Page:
The route has had to be changed but as Councillor Westmorland said: “It would be a different route and not involve Stonehenge but it is better than nothing. It would be cheap, cheerful and local. It is short notice but I’m sure that people would want to be part of it and it would be a shame not to have a lantern parade at all.” As big fans of the parade we totally agree. The precise nature of the “problems with access” at Stonehenge is unclear and it’s a real shame the Stones won’t be included this year but so far as we understand it EH are in favour of the parade in principle so the important thing is that there will be a parade, the tradition has been established, and hopefully it will include Stonehenge next year when the new access arrangements have bedded in.

It’s no secret why we are such fans of the parade. We think that public engagement with Stonehenge should involve a much wider spectrum of the public than at present. In addition, we think holding solstice celebrations in what may well be the authentic spot at the authentic time at minimal public cost is far preferable to holding them at the wrong spot at the wrong time at horrendous public cost. The fact that this year the former gathering will be absent and the latter one will be taking place is pretty hard to defend.

The latest “Stonehenge Round Table” meeting has just been held. They’ve been held monthly for many years which is a lot of words and a lot of miles so we were interested to hear it was announced that a new forum for Stonehenge management is going to be set up, evidently so that people can “input their thoughts; ideas, experiences etc.”


The obvious question is: will that be “in addition to” or “instead of” the physical meetings? It’s hard to see how the latter would still serve any purpose – particularly since they have long been subject to complaints about expense, procedural shortcomings and general lack of effectiveness, all of which might be improved by an online facility. Also of course a tiny number of people turn up compared with how many may visit the forum. So it will be interesting to see what happens.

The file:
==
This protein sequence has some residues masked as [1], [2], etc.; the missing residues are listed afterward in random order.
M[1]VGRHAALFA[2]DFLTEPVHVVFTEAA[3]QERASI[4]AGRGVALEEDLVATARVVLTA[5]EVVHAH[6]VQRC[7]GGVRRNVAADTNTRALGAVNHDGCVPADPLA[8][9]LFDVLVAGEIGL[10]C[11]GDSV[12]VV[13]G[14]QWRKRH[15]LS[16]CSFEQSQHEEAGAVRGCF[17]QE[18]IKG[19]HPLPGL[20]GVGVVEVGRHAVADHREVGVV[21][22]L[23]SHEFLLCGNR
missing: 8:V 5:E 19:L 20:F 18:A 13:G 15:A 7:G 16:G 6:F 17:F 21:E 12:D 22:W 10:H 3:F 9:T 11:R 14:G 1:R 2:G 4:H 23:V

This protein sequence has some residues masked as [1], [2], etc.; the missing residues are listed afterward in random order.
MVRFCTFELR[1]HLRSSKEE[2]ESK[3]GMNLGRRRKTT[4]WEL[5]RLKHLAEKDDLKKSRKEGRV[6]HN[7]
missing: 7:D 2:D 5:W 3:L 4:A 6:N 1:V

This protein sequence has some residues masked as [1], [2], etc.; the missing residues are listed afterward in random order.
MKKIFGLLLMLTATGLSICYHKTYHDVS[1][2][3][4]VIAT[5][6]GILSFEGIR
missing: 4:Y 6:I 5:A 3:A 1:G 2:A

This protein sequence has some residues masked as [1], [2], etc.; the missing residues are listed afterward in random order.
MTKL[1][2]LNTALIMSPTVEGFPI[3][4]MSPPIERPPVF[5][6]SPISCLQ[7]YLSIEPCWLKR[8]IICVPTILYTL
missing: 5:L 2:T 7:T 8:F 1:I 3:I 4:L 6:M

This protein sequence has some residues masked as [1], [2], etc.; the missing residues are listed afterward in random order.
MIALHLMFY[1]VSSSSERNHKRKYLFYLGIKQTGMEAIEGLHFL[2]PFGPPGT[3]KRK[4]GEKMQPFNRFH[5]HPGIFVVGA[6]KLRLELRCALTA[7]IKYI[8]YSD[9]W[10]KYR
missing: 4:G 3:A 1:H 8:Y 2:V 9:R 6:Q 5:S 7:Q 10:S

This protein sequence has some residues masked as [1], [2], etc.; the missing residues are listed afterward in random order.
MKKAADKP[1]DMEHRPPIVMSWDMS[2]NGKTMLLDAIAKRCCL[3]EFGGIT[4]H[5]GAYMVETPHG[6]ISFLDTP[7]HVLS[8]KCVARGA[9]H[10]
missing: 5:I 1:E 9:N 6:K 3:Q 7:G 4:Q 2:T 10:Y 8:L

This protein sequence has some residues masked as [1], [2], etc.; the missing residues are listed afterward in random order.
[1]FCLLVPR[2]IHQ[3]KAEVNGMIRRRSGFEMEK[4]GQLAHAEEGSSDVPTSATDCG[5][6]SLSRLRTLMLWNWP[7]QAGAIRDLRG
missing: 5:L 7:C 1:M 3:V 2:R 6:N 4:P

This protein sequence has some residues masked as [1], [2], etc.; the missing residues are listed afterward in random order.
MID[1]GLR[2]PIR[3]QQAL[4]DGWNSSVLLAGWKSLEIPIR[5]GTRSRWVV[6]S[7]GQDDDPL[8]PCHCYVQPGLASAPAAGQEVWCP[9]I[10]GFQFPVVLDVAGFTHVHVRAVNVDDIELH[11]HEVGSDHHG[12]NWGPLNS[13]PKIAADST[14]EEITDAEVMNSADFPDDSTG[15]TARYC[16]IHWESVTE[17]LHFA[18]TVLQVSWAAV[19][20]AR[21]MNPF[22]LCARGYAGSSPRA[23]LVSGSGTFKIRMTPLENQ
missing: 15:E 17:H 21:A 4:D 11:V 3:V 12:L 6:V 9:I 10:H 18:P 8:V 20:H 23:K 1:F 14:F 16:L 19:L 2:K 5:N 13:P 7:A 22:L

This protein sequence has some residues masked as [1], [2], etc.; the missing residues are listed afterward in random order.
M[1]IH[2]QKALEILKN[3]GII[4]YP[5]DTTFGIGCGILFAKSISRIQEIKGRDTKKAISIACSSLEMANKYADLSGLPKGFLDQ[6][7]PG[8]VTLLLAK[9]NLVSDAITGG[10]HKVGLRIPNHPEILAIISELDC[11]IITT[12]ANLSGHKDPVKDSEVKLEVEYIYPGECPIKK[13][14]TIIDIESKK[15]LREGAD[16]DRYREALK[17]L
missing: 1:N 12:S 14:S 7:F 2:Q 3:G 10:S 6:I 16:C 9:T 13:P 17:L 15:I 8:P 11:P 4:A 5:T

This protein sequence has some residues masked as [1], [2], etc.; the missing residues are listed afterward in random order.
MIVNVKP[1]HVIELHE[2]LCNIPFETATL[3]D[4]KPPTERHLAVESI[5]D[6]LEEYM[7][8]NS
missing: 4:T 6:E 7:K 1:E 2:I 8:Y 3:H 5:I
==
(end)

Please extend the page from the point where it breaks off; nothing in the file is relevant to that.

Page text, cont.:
Also, if an online forum is to be launched it would be irrational for there to be facilities for public discussion of solstice celebrations without also allowing discussion of (for instance) the forthcoming admirable Amesbury lantern procession and any other possible gatherings involving completely different sets of stakeholders. A more catholic (with a small c !) approach to planning and designing celebrations or gatherings at Stonehenge might grow out of this simple decision to set up a forum and that could surely only be a very good thing? So again, it will be interesting to see what happens.

The Heritage Journal is about raising awareness of ancient sites and this article by sociologist Tom Shakespeare suggested a way. He says when he looks at other cultures he hasa strong sense of festival envy” - for instance Solstice is often widely celebrated abroad but far less so here and he thinks we’re the poorer for it.

Maybe it’s because solstice is portrayed in the British media (and the EH website!) as about Druids, pagans and other enthusiasts gathered at Stonehenge. They’re entitled to do their own thing but it may cause others to see it as someone else’s festival, not theirs. That’s quite wrong though, it’s everyone’s – it didn’t start with Stonehenge but far earlier, with Mankind!

So is there a case for promoting it as something for people in general to enjoy at their local ancient sites, far from Stonehenge? Such sites, often built with an eye to the heavens, make ideal venues but that doesn’t mean celebration must be in the form of speculative Bronze Age re-enactments. For most people spirituality, intonations and white robes are not part of their own appreciation of the ticking of the celestial clock. Last week 300 people celebrated winter solstice in Australia at a modern stone circle in a 21st century way. Shouldn’t lots of people have been doing that here? We’ve let our solstice slip, both physically and conceptually. Should we claim it back?

As the Canberra times reported: “Out at Bywong they steered clear of any of the pagan rituals seen at some genuinely ancient sites around the world, and instead enjoyed a barbecue, hot chocolate, mulled wine and a fun family atmosphere”.

Winter Solstice at “The Henge”. As The Canberra Times reported: “Out at Bywong they steered clear of any of the pagan rituals seen at some genuinely ancient sites around the world, and instead enjoyed a barbecue, hot chocolate, mulled wine and a fun family atmosphere”. It’s hardly a wild guess to think that 99% of Britons would prefer to celebrate solstice in that way. Oh, and by the way, in both Oz and the States (where Manhattanhenge has grown very popular) it is solstice sunset that is celebrated, not sunrise – which is much more convenient and – well – authentically Bronze Age if that’s what you want. Britain needs to catch up in all respects!